Impending Patent Reform Raises Concerns

According to an online article, Inside Counsel, there are growing concerns surrounding the patent reform that will be enacted this year.

A review of a bill, called the Innovation Act, was expected on June 11th. The Senate Judiciary Committee has previously reported a separate bill. The full Senate will consider it in due course.

An important component of the two bills is the attempt to reduce the potential for frivolous lawsuits brought by non-practicing parties that are typically referred to as patent trolls. The Judiciary Committee has made considerable progress in forging legislative provisions for deterring adverse behaviors, even as it attempts to safeguard patent owners’ good-faith enforcement activities.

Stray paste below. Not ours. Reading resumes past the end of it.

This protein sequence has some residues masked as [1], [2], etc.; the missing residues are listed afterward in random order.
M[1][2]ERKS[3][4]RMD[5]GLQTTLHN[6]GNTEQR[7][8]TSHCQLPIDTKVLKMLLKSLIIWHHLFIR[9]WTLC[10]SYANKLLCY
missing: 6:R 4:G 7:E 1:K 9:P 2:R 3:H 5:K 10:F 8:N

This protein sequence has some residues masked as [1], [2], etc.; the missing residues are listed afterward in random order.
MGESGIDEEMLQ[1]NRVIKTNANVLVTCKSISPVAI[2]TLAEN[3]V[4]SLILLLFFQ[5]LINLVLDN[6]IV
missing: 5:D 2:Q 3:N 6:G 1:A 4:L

Nevertheless, both bills raise a number of concerns, and could impact Palm Spring commercial litigation.

The Judiciary Committee approved the Senate bill with a 16 – 4 vote. It includes provisions relating to:

- Fee Shifting
– Disclosures
– Heightened pleadings
– Reduction of litigation costs
– The prevention of abusive demand letters
– Stays of suits with relating to customers

In addition, the Senate bill seeks to change how post-grant review procedures are conducted at the United States Patent and Trademark Office/USPTO.

One of the main concerns, according to the Computer & Communications Industry Association’s patent counsel, Matthew Levy, relates to the provisions that modify inter parties reviews at USPTO. Previously, IPRs have been an effective and economical tool to weed out bad patents and to stop patent troll, but the proposed reform to IPR in the bill would greatly limit the program’s effectiveness.